The Mystery of Baking: Gorging on Gourgères

“You may feel that you have eaten too much…But this pastry is like feathers – it is like snow. It is in fact good for you, a digestive!” M.F.K. Fisher

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I do hope that M.F.K. Fisher was talking about Gourgères, because when I made these first thing in the morning to launch my weekend of baking, before I could even reach for the camera, half of the golden puffs disappeared from the cooling racks. I can vouch for the feathers and snow part – Gourgères are made from a pastry dough called pâte à choux, the same pastry used to make eclairs, beignets, but replace the sugar and a healthy amount of flavorful cheese. The dough doesn’t use any leavening agents, just steam from the baking makes the dough puff up and leaves behind a large empty space begging to be filled with cream. Not planning for the empty cavern that resulted, I hadn’t planned for piping anything into mine, and they were still lovely, but I think the next round will be accompanied by some type of savory filling, to give my own spin on the pastry.

Inspired by Dorie Greenspan’s cookbook Around My French Table, I have begun at the beginning (usually my favorite part of any cookbook, as it often is where all the appetizers hide), with her recipe for Gourgères, as all the ingredients were already in my kitchen, and best of all, you can freeze the unbaked puffs to be tossed in the oven at a moment’s notice. Putting the dough together on the stovetop and my stand mixer went very well, the only frustrating part was the attempt to transfer the dough (whose consistency is more like a cross between frosting and mashed potatoes) to dollops on the baking sheet, as my lovely dough stuck to everything, especially the spoon, refusing to settle into cute lumps like cookie dough. Instead my pasteies came out with incredible character, but various sizes, which meant some puffed perfectly, while others collapsed quickly.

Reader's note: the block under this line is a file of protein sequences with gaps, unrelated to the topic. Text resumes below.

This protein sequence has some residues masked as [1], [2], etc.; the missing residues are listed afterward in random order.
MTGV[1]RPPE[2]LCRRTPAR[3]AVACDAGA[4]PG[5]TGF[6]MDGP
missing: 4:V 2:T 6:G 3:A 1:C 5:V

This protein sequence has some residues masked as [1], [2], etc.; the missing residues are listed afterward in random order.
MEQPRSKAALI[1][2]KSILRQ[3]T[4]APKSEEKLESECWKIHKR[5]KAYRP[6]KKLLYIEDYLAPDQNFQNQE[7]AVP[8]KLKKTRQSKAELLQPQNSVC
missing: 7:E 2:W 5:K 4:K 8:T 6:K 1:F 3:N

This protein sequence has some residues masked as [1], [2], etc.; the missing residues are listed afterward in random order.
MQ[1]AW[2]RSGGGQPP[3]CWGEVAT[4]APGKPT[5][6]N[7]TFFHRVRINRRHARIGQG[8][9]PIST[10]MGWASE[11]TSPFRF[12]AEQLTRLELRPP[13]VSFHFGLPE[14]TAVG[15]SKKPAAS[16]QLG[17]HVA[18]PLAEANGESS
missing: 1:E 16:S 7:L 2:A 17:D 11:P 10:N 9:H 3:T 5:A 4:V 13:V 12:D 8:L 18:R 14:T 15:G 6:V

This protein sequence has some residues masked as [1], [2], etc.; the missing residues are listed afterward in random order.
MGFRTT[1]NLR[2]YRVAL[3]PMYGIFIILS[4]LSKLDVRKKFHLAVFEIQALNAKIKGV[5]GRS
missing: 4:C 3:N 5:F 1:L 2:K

They freeze well, and last a full 24 hours just fine at room temp – here they are the next morning:
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What arrived, among others, from the UPS man that afternoon was the book SprinkleBakes by Heather Baird – a FANTASTIC book for anyone interested in the ins and outs of baking basics, as well as inspiration and tools for creating confections like you see on TV. In her book she has a recipe for traditional pâte à choux, and she suggests the use of a pastry bag to pipe the dough out onto the baking sheet, and dip a finger in water to flatten any peaks, which should result in lovely, uniform pastries, particularly useful if you’re attempting to create something like eclairs.

Here’s all the fun books I dove into this weekend:
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If you’d like to try Dorie’s recipe before buying the book (as I am sure you will once you try these), you can find her recipe over on epicurious.

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